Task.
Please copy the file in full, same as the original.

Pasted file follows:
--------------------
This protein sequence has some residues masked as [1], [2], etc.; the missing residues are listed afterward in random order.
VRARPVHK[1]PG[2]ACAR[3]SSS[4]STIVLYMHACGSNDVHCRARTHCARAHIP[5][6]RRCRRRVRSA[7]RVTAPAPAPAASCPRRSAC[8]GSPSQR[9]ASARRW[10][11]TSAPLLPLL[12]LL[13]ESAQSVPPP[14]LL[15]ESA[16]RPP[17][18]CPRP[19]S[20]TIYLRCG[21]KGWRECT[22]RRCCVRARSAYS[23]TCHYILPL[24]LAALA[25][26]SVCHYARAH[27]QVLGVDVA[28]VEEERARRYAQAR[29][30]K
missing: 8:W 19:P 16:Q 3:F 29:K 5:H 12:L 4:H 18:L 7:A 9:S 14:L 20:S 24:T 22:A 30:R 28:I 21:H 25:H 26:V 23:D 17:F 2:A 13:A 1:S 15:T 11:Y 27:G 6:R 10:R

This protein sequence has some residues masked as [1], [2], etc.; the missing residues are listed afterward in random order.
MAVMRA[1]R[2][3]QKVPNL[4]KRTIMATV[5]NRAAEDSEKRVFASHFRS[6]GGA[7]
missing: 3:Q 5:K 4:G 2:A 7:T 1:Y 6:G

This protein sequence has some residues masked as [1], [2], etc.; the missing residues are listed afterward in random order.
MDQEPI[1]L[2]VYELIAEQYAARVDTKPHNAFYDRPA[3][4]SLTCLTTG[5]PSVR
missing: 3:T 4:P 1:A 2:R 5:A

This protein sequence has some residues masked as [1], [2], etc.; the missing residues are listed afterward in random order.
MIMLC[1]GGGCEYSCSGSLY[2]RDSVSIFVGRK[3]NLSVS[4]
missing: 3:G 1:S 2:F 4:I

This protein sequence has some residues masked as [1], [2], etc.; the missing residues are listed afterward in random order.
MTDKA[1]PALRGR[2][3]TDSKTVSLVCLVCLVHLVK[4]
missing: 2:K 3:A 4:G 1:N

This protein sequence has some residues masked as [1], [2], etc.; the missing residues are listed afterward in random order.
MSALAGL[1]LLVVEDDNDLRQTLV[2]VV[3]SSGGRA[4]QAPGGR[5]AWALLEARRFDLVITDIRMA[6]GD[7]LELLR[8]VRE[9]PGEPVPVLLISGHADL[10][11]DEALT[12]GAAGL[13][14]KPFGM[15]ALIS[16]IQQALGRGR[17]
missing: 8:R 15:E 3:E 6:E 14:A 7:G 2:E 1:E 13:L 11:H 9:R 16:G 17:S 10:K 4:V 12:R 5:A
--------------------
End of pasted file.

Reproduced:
This protein sequence has some residues masked as [1], [2], etc.; the missing residues are listed afterward in random order.
VRARPVHK[1]PG[2]ACAR[3]SSS[4]STIVLYMHACGSNDVHCRARTHCARAHIP[5][6]RRCRRRVRSA[7]RVTAPAPAPAASCPRRSAC[8]GSPSQR[9]ASARRW[10][11]TSAPLLPLL[12]LL[13]ESAQSVPPP[14]LL[15]ESA[16]RPP[17][18]CPRP[19]S[20]TIYLRCG[21]KGWRECT[22]RRCCVRARSAYS[23]TCHYILPL[24]LAALA[25][26]SVCHYARAH[27]QVLGVDVA[28]VEEERARRYAQAR[29][30]K
missing: 8:W 19:P 16:Q 3:F 29:K 5:H 12:L 4:H 18:L 7:A 9:S 14:L 20:S 24:T 22:A 30:R 28:I 21:H 25:H 26:V 23:D 17:F 2:A 13:A 1:S 15:T 11:Y 27:G 6:R 10:R

This protein sequence has some residues masked as [1], [2], etc.; the missing residues are listed afterward in random order.
MAVMRA[1]R[2][3]QKVPNL[4]KRTIMATV[5]NRAAEDSEKRVFASHFRS[6]GGA[7]
missing: 3:Q 5:K 4:G 2:A 7:T 1:Y 6:G

This protein sequence has some residues masked as [1], [2], etc.; the missing residues are listed afterward in random order.
MDQEPI[1]L[2]VYELIAEQYAARVDTKPHNAFYDRPA[3][4]SLTCLTTG[5]PSVR
missing: 3:T 4:P 1:A 2:R 5:A

This protein sequence has some residues masked as [1], [2], etc.; the missing residues are listed afterward in random order.
MIMLC[1]GGGCEYSCSGSLY[2]RDSVSIFVGRK[3]NLSVS[4]
missing: 3:G 1:S 2:F 4:I

This protein sequence has some residues masked as [1], [2], etc.; the missing residues are listed afterward in random order.
MTDKA[1]PALRGR[2][3]TDSKTVSLVCLVCLVHLVK[4]
missing: 2:K 3:A 4:G 1:N

This protein sequence has some residues masked as [1], [2], etc.; the missing residues are listed afterward in random order.
MSALAGL[1]LLVVEDDNDLRQTLV[2]VV[3]SSGGRA[4]QAPGGR[5]AWALLEARRFDLVITDIRMA[6]GD[7]LELLR[8]VRE[9]PGEPVPVLLISGHADL[10][11]DEALT[12]GAAGL[13][14]KPFGM[15]ALIS[16]IQQALGRGR[17]
missing: 8:R 15:E 3:E 6:E 14:A 7:G 2:E 1:E 13:L 11:H 9:R 16:G 17:S 10:K 4:V 12:R 5:A